Fast Glass

Discussion in 'Photography Beginners' Forum' started by three_eyed_otter, Aug 2, 2007.

  1. three_eyed_otter

    three_eyed_otter TPF Noob!

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    Let's See! If you have a fast glass lens (f/2.8) will it be faster at all f-stops?

    have a good one
    3Eo
     
  2. Andreal

    Andreal TPF Noob!

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    Hey there, im new to photography, but I believe that when people refer to "fast glass" they are talking about the fact that the apeture can go very large and hence have the option of using a faster shutter speed. So the answer I believe would be no, it will not be faster at higher f-stops.
     
  3. Meysha

    Meysha still being picky Vicky

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    simply put... no it won't be. Fast just refers to the fact that f/2.8 is fast compared to the rest of the f stops.

    Fast glass = fast lens = the fastest possible speed it can achieve = the largest aperture it has.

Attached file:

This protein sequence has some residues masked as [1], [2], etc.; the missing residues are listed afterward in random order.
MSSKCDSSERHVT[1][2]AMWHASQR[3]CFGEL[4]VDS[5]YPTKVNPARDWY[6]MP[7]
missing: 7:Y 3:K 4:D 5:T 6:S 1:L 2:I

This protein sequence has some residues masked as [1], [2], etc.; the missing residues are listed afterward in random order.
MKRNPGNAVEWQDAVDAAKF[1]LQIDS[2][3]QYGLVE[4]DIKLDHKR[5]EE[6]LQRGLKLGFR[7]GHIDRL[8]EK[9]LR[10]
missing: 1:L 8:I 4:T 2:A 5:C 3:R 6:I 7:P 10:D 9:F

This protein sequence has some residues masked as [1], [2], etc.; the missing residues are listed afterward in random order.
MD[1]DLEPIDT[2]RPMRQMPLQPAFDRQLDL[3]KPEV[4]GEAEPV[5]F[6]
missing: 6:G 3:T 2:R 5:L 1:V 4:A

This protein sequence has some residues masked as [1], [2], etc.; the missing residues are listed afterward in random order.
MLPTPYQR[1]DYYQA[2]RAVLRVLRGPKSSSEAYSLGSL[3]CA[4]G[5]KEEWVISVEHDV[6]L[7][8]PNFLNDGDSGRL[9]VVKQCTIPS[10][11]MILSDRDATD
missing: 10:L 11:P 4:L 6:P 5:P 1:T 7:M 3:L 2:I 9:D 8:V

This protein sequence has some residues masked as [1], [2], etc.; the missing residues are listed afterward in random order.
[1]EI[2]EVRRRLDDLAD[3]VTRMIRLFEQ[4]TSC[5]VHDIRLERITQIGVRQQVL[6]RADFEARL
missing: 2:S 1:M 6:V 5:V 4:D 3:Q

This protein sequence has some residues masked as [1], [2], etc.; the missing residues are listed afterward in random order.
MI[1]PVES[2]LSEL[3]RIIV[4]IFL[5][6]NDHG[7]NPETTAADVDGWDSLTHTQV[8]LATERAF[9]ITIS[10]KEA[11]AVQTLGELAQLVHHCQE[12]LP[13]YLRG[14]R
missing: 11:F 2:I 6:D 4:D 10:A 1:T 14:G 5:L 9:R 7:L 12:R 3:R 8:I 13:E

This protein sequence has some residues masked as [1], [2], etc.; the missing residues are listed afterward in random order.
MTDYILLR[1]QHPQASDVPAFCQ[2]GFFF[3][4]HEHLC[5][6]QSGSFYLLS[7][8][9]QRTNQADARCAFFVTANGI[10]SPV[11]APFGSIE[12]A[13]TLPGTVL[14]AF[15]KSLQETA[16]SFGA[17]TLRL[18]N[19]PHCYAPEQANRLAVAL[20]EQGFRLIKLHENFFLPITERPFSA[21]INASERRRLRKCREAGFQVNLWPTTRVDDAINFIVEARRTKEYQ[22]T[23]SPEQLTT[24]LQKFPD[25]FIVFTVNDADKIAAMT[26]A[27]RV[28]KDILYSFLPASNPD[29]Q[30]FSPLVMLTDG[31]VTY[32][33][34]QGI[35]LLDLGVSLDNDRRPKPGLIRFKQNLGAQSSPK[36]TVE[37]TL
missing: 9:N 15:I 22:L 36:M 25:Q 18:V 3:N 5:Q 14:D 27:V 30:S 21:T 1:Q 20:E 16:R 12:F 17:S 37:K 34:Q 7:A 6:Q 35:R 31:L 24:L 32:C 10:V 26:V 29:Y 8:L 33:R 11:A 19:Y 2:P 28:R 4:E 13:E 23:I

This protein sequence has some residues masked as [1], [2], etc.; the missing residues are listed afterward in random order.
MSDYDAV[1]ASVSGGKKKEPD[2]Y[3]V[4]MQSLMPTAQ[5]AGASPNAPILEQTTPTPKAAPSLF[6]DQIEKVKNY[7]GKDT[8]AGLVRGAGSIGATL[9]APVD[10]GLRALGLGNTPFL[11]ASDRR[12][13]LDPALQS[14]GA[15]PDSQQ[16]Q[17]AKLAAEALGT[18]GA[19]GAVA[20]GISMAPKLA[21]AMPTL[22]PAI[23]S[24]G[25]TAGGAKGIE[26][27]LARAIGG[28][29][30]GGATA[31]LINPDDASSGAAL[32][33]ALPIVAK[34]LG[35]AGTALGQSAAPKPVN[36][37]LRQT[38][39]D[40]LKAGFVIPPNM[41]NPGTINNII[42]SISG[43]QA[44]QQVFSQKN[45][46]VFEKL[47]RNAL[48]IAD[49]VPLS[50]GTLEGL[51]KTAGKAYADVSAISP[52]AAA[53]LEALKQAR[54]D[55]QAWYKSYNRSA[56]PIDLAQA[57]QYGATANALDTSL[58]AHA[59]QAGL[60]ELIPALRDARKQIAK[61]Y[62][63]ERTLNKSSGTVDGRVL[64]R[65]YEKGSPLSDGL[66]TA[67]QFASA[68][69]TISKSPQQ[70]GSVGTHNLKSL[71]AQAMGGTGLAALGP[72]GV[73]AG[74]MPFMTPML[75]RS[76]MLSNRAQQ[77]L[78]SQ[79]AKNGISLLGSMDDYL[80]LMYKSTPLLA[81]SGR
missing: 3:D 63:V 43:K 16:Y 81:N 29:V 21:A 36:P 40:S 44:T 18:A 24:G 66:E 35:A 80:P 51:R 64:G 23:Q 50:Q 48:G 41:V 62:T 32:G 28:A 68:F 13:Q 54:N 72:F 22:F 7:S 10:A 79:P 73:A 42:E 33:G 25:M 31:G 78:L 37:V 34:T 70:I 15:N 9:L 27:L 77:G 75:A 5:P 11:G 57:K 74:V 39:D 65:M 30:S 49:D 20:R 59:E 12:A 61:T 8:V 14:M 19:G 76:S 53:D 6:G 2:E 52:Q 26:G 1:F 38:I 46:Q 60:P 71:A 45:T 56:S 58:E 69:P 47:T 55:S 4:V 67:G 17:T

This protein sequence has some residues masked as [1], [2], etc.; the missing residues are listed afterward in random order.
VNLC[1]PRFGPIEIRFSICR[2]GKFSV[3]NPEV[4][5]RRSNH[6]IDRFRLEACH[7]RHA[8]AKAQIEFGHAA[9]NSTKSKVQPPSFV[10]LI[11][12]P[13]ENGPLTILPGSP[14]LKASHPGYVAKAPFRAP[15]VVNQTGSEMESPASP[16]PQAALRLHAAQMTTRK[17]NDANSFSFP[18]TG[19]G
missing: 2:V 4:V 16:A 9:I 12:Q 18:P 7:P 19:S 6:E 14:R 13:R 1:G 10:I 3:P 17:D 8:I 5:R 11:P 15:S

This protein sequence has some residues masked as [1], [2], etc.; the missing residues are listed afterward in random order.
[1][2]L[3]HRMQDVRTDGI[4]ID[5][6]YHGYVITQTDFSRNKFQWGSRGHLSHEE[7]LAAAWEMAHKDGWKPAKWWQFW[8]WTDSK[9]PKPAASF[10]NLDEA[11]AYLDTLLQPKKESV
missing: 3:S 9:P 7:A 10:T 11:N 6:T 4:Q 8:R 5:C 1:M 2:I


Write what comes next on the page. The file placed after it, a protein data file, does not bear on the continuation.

You've got three things that control your exposure... and changing any one of them will change your exposure.

    Aperture, ISO, and Shutter Speed.

    Let's say you have your camera set to ISO: 100, Shutter speed 1/200 and aperture f/2.8.

    The ISO 100 always has the same effect on the camera no matter what the others are set at. the Aperture f/2.8 always opens to the same amount of light - no matter what the other controls are set to. The Shutter speed stays open for 1/200.

    and now is when I realise it's harder to explain exposure than it should be. Read a lot about how exposure works and you'll understand.
     
  4. three_eyed_otter

    three_eyed_otter TPF Noob!

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    Hey, thanks for the replies. They both make alot of sense.

    have a good one
    3Eo
     
  5. DSLR noob

    DSLR noob TPF Noob!

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    Typically faster glass looks better stopped down to an aperture that another lens is fully opened up to.

    For example Canon's 50mm f/1.4 is sharper @ f/1.8 than Canon's 50mm f/1.8. strangly enough the 1.8 is sharper @ f/2.8 and above, but like I said, as a general rule, faster glas is sharper at certain apertures than slower glass.
     
  6. Garbz

    Garbz No longer a newbie, moving up!

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    Actually all lenses have a sweet spot. This is because the edges of a lens has irregularities in the way it bends light. Of course a camera lens is a very intricate system of multiple lenses designed to counteract this effect, but generally there's always a sweet spot, and this is generally not at wide open since stopping down the lens reduces the irregularities caused by the edges of a lens element.
     

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